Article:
Thursday, 13 June 2013

Apocalypse Now: The Vietnam War on Perception


This blog is the third and last in a series of film studies blogs that I wrote during my own Cultural Studies BA at the University of Leeds. I have loaded them here as a teaching aid. Please click on the links below for the other two blogs:
Framing the Russian Ark
Clockwork Orange

Abstract:
This essay looks at how Vietnam is portrayed in popular culture by using the example of Francis Ford Coppola's Apocalypse Now (1979). The Vietnam war was described as ‘the first television war’ and ‘the first postmodern war’ and while modern technology made readily available images of war for those at home, over time subsequent imagery from the multiple films made about the war have become conflated with war footage. This essay provides an example of mediated representations of history through the examination of the scenery, characters, politics and production of the film.

Extract:
Apocalypse Now is known for its surrealist format: “it is a dream, a baroque dream of napalm and of the tropics, a psychotropic dream” (Baudrillard 1994, p.59). The film begins with the haunting sound of The Doors song The End (appendix 3, p.10) which echoes the reflexive element of the film. In a way Willard has already taken the journey, he took it in his hotel room in the opening scene. It is not necessary for him to actually go down the river: the journey is symbolic. In the same way the war itself was not 'necessary' and was carried out for a whole host of reasons other than the ones presented to the public. The beginning of the film is the end of the film because, as Baudrillard explains, the film and the war are actually about “the reversibility of both destruction and production” (1994, p.60).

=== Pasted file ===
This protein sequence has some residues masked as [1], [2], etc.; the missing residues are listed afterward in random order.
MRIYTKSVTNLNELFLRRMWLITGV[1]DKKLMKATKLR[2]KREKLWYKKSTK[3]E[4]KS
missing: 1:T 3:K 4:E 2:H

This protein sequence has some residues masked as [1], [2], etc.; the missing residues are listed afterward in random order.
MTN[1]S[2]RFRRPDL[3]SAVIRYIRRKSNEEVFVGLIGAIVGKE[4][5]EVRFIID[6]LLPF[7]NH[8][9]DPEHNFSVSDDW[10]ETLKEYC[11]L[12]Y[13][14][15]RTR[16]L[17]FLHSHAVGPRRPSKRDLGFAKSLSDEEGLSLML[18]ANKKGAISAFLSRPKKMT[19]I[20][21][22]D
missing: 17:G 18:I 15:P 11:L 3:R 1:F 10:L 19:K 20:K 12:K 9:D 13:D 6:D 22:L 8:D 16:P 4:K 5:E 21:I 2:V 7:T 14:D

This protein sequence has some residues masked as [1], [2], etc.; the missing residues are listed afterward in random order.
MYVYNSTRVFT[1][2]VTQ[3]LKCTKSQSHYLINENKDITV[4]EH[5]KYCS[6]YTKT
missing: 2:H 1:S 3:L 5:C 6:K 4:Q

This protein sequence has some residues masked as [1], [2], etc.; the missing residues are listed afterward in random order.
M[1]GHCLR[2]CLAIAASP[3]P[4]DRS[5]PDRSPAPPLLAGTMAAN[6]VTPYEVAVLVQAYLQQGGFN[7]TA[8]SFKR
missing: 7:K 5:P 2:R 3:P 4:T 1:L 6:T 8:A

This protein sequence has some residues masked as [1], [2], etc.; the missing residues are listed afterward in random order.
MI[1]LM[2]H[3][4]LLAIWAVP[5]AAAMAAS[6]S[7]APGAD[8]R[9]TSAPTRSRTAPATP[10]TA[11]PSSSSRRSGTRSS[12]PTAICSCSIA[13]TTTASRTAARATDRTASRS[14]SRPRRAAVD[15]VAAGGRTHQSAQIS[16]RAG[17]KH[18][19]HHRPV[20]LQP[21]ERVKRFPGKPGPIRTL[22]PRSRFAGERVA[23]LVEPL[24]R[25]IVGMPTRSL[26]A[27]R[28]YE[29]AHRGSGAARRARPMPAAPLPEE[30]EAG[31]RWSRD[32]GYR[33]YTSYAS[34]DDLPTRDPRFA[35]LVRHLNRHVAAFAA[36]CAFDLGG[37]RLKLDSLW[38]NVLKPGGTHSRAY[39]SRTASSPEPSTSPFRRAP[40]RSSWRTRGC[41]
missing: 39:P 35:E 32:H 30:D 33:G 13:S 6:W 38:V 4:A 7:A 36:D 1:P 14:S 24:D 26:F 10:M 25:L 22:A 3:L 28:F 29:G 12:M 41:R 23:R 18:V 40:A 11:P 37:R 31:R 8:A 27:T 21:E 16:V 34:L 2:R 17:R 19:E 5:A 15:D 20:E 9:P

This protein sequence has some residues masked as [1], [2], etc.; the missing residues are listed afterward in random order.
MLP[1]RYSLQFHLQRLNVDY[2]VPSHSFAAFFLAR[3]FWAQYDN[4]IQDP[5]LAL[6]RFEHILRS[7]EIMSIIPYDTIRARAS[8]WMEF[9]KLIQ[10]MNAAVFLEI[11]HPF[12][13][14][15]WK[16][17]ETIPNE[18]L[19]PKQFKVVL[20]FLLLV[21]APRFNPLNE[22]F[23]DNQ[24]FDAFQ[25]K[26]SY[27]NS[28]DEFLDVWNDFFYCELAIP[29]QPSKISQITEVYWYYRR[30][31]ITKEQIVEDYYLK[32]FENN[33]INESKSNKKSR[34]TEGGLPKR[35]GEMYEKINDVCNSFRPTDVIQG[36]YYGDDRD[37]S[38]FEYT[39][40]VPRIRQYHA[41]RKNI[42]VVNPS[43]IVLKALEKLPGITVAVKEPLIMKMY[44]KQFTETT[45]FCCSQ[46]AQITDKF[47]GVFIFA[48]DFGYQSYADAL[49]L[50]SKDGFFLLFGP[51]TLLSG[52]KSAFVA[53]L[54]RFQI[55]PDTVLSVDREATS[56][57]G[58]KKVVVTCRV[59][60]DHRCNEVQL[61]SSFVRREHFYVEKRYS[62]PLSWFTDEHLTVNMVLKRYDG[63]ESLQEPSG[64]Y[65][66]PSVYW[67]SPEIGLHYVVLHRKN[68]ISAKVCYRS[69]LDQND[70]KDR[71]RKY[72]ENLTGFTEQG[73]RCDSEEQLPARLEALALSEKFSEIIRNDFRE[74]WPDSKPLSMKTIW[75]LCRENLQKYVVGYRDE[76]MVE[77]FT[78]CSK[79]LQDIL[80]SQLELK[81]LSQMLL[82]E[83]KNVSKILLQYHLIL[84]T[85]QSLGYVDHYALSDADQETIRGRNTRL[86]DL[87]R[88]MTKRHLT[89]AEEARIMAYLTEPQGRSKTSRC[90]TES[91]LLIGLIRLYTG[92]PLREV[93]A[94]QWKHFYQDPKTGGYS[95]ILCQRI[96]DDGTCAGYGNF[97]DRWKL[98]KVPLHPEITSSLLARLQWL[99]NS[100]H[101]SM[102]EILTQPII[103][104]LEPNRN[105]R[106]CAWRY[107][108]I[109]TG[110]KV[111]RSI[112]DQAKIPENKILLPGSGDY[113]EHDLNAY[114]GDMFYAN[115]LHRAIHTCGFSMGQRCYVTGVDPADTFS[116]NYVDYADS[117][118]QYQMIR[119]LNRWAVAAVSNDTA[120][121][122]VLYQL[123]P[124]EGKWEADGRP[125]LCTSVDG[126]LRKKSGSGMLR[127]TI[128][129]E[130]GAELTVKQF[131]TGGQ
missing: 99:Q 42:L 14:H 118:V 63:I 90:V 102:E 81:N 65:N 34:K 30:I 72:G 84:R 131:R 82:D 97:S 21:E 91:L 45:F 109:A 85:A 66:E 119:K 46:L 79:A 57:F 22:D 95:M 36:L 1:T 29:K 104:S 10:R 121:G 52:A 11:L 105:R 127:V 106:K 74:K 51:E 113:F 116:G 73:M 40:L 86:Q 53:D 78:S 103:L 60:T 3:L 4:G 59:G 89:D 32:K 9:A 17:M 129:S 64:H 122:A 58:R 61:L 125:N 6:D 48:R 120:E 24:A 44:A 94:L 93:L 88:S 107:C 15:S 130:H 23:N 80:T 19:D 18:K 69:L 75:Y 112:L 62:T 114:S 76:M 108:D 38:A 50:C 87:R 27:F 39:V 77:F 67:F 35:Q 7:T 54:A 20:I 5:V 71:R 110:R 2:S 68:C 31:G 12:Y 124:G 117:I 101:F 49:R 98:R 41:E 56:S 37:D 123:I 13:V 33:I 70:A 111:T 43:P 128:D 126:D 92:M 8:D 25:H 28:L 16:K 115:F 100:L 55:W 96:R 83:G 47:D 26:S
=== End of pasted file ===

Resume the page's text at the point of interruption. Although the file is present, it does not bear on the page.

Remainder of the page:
Click here for a full downloadable pdf of the essay:
The Vietnam War on Perception

1 comment:

  1. Baudrillard is quite lame, as usual.The Conrad motif is central, and that in turn is Homeric, though as if chronicled by an outside observer who is also a character. The narrative is a journey, and that is central as well. The farther one progresses toward the front lines the more the real technological barbarism of the Americans is apparent. Then, on the other side, an ancient culture, in which the only thing American that can adapt is the surfer, who has an aesthetic not totally alienated from the natural world.

    But this just scratches the surface. What a marvelous ocnversation it would be in some cafe, and two or three essays afterward!

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